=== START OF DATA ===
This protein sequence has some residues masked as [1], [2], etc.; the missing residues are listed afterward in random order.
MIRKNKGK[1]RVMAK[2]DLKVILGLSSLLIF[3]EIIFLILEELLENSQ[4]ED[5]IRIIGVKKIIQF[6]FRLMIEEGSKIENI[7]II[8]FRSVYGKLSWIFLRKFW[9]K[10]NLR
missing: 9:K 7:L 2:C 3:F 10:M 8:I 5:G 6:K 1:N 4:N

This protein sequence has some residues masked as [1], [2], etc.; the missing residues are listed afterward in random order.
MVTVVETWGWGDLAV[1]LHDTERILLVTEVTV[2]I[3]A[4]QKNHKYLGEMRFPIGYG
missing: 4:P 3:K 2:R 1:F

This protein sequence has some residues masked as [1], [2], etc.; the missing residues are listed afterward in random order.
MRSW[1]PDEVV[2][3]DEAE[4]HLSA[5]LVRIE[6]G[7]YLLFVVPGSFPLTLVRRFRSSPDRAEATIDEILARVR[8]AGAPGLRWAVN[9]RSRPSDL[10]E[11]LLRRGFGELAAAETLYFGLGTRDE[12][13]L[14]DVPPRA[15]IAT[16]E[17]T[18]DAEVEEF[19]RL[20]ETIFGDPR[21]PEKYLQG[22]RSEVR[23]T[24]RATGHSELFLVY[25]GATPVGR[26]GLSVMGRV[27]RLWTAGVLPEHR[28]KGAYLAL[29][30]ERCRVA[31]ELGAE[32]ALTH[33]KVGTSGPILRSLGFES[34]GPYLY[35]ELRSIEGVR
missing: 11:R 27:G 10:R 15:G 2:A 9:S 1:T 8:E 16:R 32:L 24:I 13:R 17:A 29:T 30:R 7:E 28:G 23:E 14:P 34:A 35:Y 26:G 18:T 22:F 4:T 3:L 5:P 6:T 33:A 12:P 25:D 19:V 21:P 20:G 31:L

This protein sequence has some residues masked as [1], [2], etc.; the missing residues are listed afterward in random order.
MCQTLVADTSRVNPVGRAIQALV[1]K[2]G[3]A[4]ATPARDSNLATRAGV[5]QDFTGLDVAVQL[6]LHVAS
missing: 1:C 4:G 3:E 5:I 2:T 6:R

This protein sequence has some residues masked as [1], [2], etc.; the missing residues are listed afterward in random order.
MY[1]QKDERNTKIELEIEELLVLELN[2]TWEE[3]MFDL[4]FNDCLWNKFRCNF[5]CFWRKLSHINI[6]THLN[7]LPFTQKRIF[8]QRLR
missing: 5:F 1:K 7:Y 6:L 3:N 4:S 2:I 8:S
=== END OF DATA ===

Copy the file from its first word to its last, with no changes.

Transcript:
This protein sequence has some residues masked as [1], [2], etc.; the missing residues are listed afterward in random order.
MIRKNKGK[1]RVMAK[2]DLKVILGLSSLLIF[3]EIIFLILEELLENSQ[4]ED[5]IRIIGVKKIIQF[6]FRLMIEEGSKIENI[7]II[8]FRSVYGKLSWIFLRKFW[9]K[10]NLR
missing: 9:K 7:L 2:C 3:F 10:M 8:I 5:G 6:K 1:N 4:N

This protein sequence has some residues masked as [1], [2], etc.; the missing residues are listed afterward in random order.
MVTVVETWGWGDLAV[1]LHDTERILLVTEVTV[2]I[3]A[4]QKNHKYLGEMRFPIGYG
missing: 4:P 3:K 2:R 1:F

This protein sequence has some residues masked as [1], [2], etc.; the missing residues are listed afterward in random order.
MRSW[1]PDEVV[2][3]DEAE[4]HLSA[5]LVRIE[6]G[7]YLLFVVPGSFPLTLVRRFRSSPDRAEATIDEILARVR[8]AGAPGLRWAVN[9]RSRPSDL[10]E[11]LLRRGFGELAAAETLYFGLGTRDE[12][13]L[14]DVPPRA[15]IAT[16]E[17]T[18]DAEVEEF[19]RL[20]ETIFGDPR[21]PEKYLQG[22]RSEVR[23]T[24]RATGHSELFLVY[25]GATPVGR[26]GLSVMGRV[27]RLWTAGVLPEHR[28]KGAYLAL[29][30]ERCRVA[31]ELGAE[32]ALTH[33]KVGTSGPILRSLGFES[34]GPYLY[35]ELRSIEGVR
missing: 11:R 27:G 10:R 15:G 2:A 9:S 1:T 8:E 16:R 32:L 24:I 13:R 17:A 29:T 30:R 7:E 28:G 23:E 14:P 34:A 35:Y 26:G 18:T 22:F 4:T 3:L 5:P 6:T 33:A 12:P 25:D 19:V 21:P 20:G 31:L

This protein sequence has some residues masked as [1], [2], etc.; the missing residues are listed afterward in random order.
MCQTLVADTSRVNPVGRAIQALV[1]K[2]G[3]A[4]ATPARDSNLATRAGV[5]QDFTGLDVAVQL[6]LHVAS
missing: 1:C 4:G 3:E 5:I 2:T 6:R

This protein sequence has some residues masked as [1], [2], etc.; the missing residues are listed afterward in random order.
MY[1]QKDERNTKIELEIEELLVLELN[2]TWEE[3]MFDL[4]FNDCLWNKFRCNF[5]CFWRKLSHINI[6]THLN[7]LPFTQKRIF[8]QRLR
missing: 5:F 1:K 7:Y 6:L 3:N 4:S 2:I 8:S